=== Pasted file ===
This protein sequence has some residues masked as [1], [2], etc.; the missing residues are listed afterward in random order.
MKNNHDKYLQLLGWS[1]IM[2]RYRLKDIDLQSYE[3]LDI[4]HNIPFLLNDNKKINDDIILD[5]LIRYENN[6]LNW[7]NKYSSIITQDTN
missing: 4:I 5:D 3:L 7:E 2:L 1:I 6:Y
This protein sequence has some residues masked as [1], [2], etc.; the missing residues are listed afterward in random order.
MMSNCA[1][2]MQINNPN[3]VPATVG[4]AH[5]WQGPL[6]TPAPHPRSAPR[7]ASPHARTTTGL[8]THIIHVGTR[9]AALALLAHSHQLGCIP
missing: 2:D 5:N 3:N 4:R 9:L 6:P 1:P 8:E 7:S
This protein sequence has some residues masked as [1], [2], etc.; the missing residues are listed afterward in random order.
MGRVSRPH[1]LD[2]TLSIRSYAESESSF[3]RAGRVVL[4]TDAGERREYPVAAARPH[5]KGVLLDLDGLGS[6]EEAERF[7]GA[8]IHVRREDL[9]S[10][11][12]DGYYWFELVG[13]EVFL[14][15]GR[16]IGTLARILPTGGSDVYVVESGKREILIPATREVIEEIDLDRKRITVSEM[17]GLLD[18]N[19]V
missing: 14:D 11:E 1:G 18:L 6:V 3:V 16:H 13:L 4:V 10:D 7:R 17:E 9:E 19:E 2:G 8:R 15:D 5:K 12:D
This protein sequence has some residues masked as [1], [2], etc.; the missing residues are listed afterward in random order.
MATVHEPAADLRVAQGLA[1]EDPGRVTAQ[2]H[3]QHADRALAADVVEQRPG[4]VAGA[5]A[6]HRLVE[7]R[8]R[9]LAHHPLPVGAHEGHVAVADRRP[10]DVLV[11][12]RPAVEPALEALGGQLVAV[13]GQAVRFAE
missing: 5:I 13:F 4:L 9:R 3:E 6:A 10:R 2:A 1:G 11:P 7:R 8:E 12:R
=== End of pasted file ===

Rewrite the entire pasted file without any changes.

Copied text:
This protein sequence has some residues masked as [1], [2], etc.; the missing residues are listed afterward in random order.
MKNNHDKYLQLLGWS[1]IM[2]RYRLKDIDLQSYE[3]LDI[4]HNIPFLLNDNKKINDDIILD[5]LIRYENN[6]LNW[7]NKYSSIITQDTN
missing: 4:I 5:D 3:L 7:E 2:L 1:I 6:Y
This protein sequence has some residues masked as [1], [2], etc.; the missing residues are listed afterward in random order.
MMSNCA[1][2]MQINNPN[3]VPATVG[4]AH[5]WQGPL[6]TPAPHPRSAPR[7]ASPHARTTTGL[8]THIIHVGTR[9]AALALLAHSHQLGCIP
missing: 2:D 5:N 3:N 4:R 9:L 6:P 1:P 8:E 7:S
This protein sequence has some residues masked as [1], [2], etc.; the missing residues are listed afterward in random order.
MGRVSRPH[1]LD[2]TLSIRSYAESESSF[3]RAGRVVL[4]TDAGERREYPVAAARPH[5]KGVLLDLDGLGS[6]EEAERF[7]GA[8]IHVRREDL[9]S[10][11][12]DGYYWFELVG[13]EVFL[14][15]GR[16]IGTLARILPTGGSDVYVVESGKREILIPATREVIEEIDLDRKRITVSEM[17]GLLD[18]N[19]V
missing: 14:D 11:E 1:G 18:L 6:V 3:V 16:H 13:L 4:V 10:D 7:R 17:E 9:E 19:E 2:G 8:R 15:D 5:K 12:D
This protein sequence has some residues masked as [1], [2], etc.; the missing residues are listed afterward in random order.
MATVHEPAADLRVAQGLA[1]EDPGRVTAQ[2]H[3]QHADRALAADVVEQRPG[4]VAGA[5]A[6]HRLVE[7]R[8]R[9]LAHHPLPVGAHEGHVAVADRRP[10]DVLV[11][12]RPAVEPALEALGGQLVAV[13]GQAVRFAE
missing: 5:I 13:F 4:L 9:R 3:E 6:A 10:R 2:A 1:G 11:P 7:R 8:E 12:R